by, 05-17-2012 at 01:10 PM (436 Views)
Nothing has happened to me lately to inspire a blog, but lambing time has been and gone so I thought I'd jot down a few things about that.
Young Stephen, a nephew, came up to help this year. He was such a sharp little lad when he was 12, but teenagerhood has hit him hard. A shrug and a grunt is now his only means of communication (apart from constantly texting persons unknown.) He manages to combine both the Aristotelean Laws of motion, in that his body remains in motion only while being pushed, and those of Newton, in that his body tends to stay at rest unless acted upon by another body (me.) Anyway after a few days a Dentist's appointment took him from us – for a week – so I had time to recover from his help.
On the sheep front things have gone extraordinarily well. I've managed to prevent all but one ewe from dying and lost only 12 lambs. The main reason for this is firstly the fine weather - more of that later - and because I got the shearlings (first timers) inside where I could keep a close watch on them. This meant 90% of the problems were under my eye day and night and I didn't have to spend so much time chasing expectant mothers over hill and dale in order to deliver them.
The good weather (apart from a couple of days) was a stroke of luck and entirely down to Daisy May our pony. Last October she was scratching her backside on a gate and opened it, releasing the tups into the ewes. By the time I realised what had happened all six tups had been working for a day and a half and lambing time was three weeks early.
Then one night it snowed. It was forcasted as sleet falling on the hills, what we got was a full on blizzard. I went out at midnight into a strong northerly wind that was thick with snow. It was beginning to drift under the walls and over the sheep that were sheltering there. This isn't always a bad thing, the snow itself provides them shelter. Visibility was very poor, but I knew roughly where the sheep would be and knew they would be bunched together so I didn't need to cover a lot of ground. The biggest problem was that I couldn't distinguish snow drifts from background snow, and kept getting the quad stuck. Anyway right at the top of the fields was a bunch of twenty or so sheep, and two sheep sized mounds of snow that had separated themselves from the others – a sign they were lambing. For once catching them was no problem (they never saw me coming) their fleeces rattled with ice as I loaded them into the trailer. Once I'd warmed my hands up enough to open the gate, I got them back to the shed and lambed them.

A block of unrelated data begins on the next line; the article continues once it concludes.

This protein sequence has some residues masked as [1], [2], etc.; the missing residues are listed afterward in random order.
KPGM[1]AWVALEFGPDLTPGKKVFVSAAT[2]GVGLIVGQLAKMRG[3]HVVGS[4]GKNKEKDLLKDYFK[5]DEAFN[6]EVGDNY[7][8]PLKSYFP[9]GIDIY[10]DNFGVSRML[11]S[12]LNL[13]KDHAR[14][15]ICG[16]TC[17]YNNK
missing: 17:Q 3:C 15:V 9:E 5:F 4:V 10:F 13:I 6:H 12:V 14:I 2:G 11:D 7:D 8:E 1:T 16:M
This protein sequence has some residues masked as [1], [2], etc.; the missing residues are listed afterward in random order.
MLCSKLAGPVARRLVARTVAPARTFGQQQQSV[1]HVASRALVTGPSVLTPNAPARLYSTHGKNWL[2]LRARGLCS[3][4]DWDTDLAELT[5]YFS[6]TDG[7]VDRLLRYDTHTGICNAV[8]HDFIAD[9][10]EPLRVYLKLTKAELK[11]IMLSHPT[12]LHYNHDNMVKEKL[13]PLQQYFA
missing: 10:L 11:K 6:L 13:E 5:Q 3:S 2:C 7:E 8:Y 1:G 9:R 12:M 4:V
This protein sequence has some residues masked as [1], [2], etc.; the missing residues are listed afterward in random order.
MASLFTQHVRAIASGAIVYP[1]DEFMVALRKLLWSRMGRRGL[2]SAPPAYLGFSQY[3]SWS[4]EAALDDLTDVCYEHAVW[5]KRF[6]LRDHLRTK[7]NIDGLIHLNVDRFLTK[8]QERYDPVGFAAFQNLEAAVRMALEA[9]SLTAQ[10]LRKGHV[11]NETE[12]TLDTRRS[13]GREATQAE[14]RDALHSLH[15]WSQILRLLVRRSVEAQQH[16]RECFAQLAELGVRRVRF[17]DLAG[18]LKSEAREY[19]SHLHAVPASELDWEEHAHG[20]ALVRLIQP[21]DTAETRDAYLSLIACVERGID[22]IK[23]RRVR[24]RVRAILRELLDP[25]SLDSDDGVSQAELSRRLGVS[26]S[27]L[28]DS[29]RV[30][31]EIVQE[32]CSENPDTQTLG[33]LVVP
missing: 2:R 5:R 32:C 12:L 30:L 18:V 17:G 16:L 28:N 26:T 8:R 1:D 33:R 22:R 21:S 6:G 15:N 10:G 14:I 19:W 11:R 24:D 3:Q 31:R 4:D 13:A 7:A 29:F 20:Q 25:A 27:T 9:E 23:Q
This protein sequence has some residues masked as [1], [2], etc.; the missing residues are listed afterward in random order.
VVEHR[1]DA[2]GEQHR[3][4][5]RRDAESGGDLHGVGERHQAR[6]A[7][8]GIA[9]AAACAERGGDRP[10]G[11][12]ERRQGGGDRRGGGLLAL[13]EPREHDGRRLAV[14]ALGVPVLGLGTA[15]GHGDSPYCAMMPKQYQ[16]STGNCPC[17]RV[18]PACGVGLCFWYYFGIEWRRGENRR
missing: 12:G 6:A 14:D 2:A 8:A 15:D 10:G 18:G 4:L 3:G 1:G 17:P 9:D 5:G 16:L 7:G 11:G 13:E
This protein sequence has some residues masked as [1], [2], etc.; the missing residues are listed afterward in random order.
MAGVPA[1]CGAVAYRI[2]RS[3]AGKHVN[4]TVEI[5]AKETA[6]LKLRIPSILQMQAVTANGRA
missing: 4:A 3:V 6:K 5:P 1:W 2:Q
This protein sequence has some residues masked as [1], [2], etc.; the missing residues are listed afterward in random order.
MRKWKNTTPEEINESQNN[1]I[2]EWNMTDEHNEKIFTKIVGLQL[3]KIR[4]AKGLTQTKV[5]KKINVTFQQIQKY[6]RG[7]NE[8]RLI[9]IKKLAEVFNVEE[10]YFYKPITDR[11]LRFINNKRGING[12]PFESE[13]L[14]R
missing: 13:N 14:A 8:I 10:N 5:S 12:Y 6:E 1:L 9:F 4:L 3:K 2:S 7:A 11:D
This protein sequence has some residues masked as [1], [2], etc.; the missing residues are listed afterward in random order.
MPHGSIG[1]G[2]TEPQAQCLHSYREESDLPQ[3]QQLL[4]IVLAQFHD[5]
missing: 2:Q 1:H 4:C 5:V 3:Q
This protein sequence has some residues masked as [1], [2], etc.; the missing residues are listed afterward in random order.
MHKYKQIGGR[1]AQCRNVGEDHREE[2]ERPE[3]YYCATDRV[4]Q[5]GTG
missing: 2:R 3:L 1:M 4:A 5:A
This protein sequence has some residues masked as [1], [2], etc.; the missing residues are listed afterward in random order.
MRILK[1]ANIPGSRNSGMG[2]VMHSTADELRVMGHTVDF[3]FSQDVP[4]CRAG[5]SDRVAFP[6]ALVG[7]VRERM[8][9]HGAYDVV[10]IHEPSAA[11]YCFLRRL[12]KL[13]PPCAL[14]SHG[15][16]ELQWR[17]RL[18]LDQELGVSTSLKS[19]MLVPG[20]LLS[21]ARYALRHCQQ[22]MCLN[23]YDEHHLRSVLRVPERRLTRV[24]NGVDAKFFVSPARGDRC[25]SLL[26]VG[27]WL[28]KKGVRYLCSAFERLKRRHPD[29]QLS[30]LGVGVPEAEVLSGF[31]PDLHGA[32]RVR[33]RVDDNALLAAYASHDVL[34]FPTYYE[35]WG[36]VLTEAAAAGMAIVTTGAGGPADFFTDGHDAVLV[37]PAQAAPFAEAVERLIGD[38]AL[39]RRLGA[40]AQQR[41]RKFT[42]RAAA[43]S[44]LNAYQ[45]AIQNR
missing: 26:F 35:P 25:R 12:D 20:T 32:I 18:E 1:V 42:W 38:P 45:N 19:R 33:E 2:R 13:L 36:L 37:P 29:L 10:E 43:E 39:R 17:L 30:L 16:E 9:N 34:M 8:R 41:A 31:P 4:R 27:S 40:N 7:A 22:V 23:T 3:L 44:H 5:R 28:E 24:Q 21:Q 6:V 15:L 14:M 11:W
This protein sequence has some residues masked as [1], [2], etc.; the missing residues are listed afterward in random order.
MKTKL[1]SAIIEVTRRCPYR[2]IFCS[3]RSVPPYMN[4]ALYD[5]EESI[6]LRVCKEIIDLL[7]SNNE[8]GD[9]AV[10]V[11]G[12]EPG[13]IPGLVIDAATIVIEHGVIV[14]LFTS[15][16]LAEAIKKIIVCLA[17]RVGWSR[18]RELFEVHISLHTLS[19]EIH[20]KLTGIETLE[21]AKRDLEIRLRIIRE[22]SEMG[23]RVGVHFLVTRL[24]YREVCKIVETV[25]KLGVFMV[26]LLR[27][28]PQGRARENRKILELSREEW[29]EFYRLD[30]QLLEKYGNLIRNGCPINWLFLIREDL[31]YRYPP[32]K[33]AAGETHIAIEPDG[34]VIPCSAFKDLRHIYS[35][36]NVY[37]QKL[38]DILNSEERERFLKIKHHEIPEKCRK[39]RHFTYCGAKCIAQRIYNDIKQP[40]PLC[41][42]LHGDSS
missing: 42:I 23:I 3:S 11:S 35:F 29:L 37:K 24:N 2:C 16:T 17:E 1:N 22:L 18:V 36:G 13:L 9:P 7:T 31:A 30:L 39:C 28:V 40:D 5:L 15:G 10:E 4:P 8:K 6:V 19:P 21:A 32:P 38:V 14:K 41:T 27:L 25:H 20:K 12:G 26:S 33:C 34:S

Next morning it was colder and the wind was stronger. The snow was mixed with tiny icy pellets that stung and froze at the same time. I had to abandon Mrs Prendrelemick at the first big drift. (That sounds bad, but we were only 10 yards from the back door.) I pressed on, I always think if there's a possibility I might be able to do something I should try. This time it was hopeless, I just couldn't see anything, I couldn't face into the wind at all. I retreated back into the kitchen.
There were about 150 week-old lambs out in the storm, but I wasn't that worried, as long as they're with their mothers and can get at the milk they can survive the odd blizzard. It was the newborns that would have no chance. As it happened only two lambs died, one abandoned in the middle of a field and one on its own under a drift. Luckily, and unusually for sheep, nothing decided to lamb that morning. By Nine O Clock the snow stopped and this being Britain the sun was out an hour later and the lambs were skipping up and down the hills again.